Travelling to Mumbai

Mumbai, formerly Bombay, is big. It’s full of dreamers and hard-laborers, starlets and gangsters, stray dogs and exotic birds, artists and servants, fisher folk and crorepatis (millionaires), and lots and lots of people. It has India’s most prolific film industry, some of Asia’s biggest slums as well as the world’s most expensive home and the largest tropical forest in an urban zone. Mumbai is India’s financial powerhouse and fashion epicenter. The heart of the city contains some of the grandest colonial-era architecture on the planet but explore a little more and you’ll uncover unique bazaars, hidden temples, hipster enclaves and India’s premier restaurants and nightlife. Mumbai is well connected from across the country by air and rail and road,


Mumbai has excellent connectivity with most of the major cities around the world, including, New York, London, Dubai, Singapore, Hong Kong, Kuala Lumpur to name a few. Most of the domestic sectors too are linked to Mumbai, making it the second busiest aviation hub in the country

Mumbai’s Chhatrapati Shivaji International Airport is India’s second busiest airport and one of the main international gateways to the country.

Terminal 1: serves various private airlines, such as Indigo, SpiceJet, & GO Air

Terminal 2: International Terminal and serves Jet Air, Air India & Vistara (domestic flights). The new international terminal (T2) opened in 2014 replacing the old international terminal.


Mumbai Boasts of the busiest rail road junction known as Mumbai Central. Trains arrive in Mumbai from all over India. The Central line serves connectivity to Southern India, Eastern India, and parts of North India. The key stations are Chattrapati Shivaji Terminus (formerly Victoria Terminus, known just as VT), Dadar Terminus, and Kurla (Lokmanya Tilak) Terminus. The Western line connects to the Western states of Gujarat, Rajasthan, and some parts of North India. The main terminal are Mumbai Central and Bandra Terminus.

The Konkan Railway (which is a separately administered and newly built line) travels through the picturesque Konkan coast of Maharastra. The Lokmanya Tilak Terminus (LTT) is the destination for the line.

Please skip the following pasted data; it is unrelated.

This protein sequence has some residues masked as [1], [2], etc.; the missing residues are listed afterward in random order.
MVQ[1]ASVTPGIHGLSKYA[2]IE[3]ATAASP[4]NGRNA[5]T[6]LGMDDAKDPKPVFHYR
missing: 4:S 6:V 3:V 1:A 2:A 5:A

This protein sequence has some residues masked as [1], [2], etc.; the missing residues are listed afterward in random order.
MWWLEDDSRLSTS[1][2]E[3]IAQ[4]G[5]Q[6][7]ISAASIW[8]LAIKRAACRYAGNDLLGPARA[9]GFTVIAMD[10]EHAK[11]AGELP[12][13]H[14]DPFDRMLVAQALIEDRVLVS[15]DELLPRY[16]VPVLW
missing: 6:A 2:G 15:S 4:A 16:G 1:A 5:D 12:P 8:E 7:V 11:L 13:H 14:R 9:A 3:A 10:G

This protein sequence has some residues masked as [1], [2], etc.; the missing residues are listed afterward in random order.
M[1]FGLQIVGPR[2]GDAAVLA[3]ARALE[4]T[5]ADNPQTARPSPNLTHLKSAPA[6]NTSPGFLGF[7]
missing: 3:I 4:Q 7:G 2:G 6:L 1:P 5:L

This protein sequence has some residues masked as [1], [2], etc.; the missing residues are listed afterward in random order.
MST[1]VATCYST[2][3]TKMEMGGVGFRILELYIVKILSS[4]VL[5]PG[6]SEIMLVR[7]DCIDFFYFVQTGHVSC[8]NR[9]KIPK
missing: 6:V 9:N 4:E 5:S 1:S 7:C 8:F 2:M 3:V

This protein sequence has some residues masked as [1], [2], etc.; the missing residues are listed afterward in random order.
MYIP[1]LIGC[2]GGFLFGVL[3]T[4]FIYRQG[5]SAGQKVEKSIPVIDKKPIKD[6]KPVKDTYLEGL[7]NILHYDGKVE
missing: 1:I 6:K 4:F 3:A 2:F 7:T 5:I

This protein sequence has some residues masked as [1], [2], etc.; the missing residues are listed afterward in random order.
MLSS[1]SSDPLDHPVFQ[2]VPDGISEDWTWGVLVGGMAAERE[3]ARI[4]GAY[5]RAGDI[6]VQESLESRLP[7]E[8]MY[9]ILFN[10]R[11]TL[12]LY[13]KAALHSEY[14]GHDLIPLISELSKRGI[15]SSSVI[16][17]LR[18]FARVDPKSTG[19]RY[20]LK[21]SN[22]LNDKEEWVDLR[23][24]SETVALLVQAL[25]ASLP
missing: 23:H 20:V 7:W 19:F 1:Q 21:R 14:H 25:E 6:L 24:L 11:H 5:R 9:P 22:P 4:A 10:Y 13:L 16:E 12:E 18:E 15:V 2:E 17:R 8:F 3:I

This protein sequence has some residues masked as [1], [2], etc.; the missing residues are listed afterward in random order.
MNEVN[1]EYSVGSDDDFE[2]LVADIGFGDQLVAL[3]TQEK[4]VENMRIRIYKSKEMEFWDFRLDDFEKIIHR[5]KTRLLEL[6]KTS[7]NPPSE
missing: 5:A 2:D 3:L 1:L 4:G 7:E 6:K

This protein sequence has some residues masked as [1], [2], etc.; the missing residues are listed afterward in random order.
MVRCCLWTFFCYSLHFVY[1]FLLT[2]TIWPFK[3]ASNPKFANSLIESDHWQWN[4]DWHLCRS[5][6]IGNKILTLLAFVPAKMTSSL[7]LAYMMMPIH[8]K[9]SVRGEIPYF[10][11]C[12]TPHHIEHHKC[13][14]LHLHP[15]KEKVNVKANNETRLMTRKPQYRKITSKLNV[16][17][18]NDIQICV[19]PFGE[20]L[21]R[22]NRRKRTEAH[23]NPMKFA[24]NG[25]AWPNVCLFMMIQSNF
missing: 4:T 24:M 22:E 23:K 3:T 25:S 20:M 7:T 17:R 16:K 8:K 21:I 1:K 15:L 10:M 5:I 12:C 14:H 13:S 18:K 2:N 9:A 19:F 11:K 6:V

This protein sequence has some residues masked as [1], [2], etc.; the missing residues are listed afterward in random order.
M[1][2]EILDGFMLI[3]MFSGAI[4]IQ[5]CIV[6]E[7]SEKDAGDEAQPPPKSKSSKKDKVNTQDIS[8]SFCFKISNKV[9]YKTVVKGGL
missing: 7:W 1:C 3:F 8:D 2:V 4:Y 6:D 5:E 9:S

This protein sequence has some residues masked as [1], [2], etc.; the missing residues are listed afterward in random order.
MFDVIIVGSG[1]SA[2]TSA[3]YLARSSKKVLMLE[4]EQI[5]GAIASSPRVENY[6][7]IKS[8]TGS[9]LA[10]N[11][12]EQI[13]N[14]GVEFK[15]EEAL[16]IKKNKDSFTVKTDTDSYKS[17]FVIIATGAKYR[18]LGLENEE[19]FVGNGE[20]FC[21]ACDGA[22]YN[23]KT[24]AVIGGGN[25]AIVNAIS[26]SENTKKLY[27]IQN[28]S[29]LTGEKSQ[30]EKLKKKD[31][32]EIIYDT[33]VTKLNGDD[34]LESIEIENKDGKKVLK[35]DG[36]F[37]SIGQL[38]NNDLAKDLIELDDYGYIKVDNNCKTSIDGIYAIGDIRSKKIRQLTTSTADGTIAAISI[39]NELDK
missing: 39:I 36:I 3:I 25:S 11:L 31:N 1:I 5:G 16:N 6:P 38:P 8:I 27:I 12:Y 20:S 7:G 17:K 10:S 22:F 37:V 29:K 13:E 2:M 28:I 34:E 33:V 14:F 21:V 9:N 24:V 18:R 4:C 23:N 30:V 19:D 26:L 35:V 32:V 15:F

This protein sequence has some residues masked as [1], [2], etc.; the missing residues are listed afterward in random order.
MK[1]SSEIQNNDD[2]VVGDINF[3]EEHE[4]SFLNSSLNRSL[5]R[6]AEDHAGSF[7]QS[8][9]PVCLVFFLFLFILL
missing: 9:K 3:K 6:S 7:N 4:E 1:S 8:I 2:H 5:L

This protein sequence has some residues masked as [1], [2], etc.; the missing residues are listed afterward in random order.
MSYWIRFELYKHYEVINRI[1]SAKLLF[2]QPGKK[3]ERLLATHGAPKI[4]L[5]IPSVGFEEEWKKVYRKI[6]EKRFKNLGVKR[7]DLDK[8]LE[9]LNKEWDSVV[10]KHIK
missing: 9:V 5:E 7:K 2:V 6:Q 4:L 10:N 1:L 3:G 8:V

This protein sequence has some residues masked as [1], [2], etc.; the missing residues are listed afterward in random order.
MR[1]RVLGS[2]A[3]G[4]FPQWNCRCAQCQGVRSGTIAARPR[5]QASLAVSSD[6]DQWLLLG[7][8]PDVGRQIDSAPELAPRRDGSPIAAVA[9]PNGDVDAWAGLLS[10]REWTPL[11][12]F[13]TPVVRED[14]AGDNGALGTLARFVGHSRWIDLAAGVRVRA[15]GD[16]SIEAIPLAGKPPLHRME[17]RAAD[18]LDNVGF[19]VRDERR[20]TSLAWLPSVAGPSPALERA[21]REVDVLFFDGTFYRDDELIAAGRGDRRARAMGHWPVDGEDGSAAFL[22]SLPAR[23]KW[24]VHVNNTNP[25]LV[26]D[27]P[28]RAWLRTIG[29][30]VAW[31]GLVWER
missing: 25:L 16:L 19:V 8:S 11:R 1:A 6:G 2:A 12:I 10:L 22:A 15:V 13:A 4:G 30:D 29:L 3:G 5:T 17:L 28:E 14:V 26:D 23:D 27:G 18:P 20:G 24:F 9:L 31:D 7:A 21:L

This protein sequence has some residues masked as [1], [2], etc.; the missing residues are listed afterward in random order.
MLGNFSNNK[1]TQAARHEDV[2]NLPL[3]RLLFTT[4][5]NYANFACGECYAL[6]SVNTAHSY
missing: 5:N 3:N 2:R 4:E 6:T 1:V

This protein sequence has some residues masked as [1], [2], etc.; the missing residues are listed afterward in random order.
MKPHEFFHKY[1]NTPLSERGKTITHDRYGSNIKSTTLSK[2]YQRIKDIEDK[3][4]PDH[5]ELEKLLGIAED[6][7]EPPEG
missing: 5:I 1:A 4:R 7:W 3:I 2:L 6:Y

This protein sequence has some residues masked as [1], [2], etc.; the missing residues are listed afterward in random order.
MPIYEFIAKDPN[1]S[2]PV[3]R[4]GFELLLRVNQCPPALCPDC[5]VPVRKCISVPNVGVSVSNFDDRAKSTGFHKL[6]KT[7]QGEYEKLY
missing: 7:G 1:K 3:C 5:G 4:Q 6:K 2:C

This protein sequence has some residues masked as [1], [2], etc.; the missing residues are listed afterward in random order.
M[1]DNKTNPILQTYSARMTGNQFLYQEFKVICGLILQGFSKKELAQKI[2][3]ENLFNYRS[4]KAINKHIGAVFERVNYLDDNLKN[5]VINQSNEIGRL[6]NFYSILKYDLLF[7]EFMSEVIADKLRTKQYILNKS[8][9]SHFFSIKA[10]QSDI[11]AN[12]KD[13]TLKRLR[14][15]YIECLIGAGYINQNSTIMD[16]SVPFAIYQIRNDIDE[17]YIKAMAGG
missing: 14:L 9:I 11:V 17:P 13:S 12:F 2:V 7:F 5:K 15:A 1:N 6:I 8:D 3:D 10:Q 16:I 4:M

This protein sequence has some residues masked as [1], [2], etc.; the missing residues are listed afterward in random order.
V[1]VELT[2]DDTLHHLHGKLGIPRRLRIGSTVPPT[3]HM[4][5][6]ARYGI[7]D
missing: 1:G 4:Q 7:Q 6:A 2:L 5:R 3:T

By Car :
National highway numbers 3, 4, 6, 8, 9, 17, and the Mumbai-Pune expressway radiate from the city providing links to all parts of the country. The road conditions are generally better than in the rest of India. The comfortable air-conditioned blue cabs are available to Pune and Ahmednagar-Nashik from opposite Asiad Bus Terminal in Dadar and Lakhamsi Nappoo Rd near Dadar (E) railway station respectively.

By Bus :
Mumbai is well served by buses from destinations inside India. There also exist numerous private bus operators who operate a large number of services from/to Mumbai from most major cities like Udaipur, Ajmer, Ahmedabad, Vadodara, Surat, Indore, Nashik, Aurangabad, Hyderabad, Belgaum, Hubli, Bangalore, Mangalore, Trichur and Goa.


Commuting within Mumbai is easy with a solid Rail and public transportation system. There are 3 lines (Harbor, Western and Central) that connect virtually all parts of Mumbai by train. You can download the M-indicator mobile app for train schedules. Mumbai now also has a Metro service and a Mono Rail Service

It is also very easy to hail a taxi that generally runs by the meter. If you are in the suburbs, an auto- rickshaw (Tuk-Tuk) can also be used. These vehicles are characterized by their black and yellow color

Online Cab services like OLA and Uber can also be used for commuting within Mumbai. Taxi aggregators are quite popular and easily available in Mumbai. These cabs typically need to be booked 30 minutes before departure. Some of the large aggregators are Meru and Tab Cab.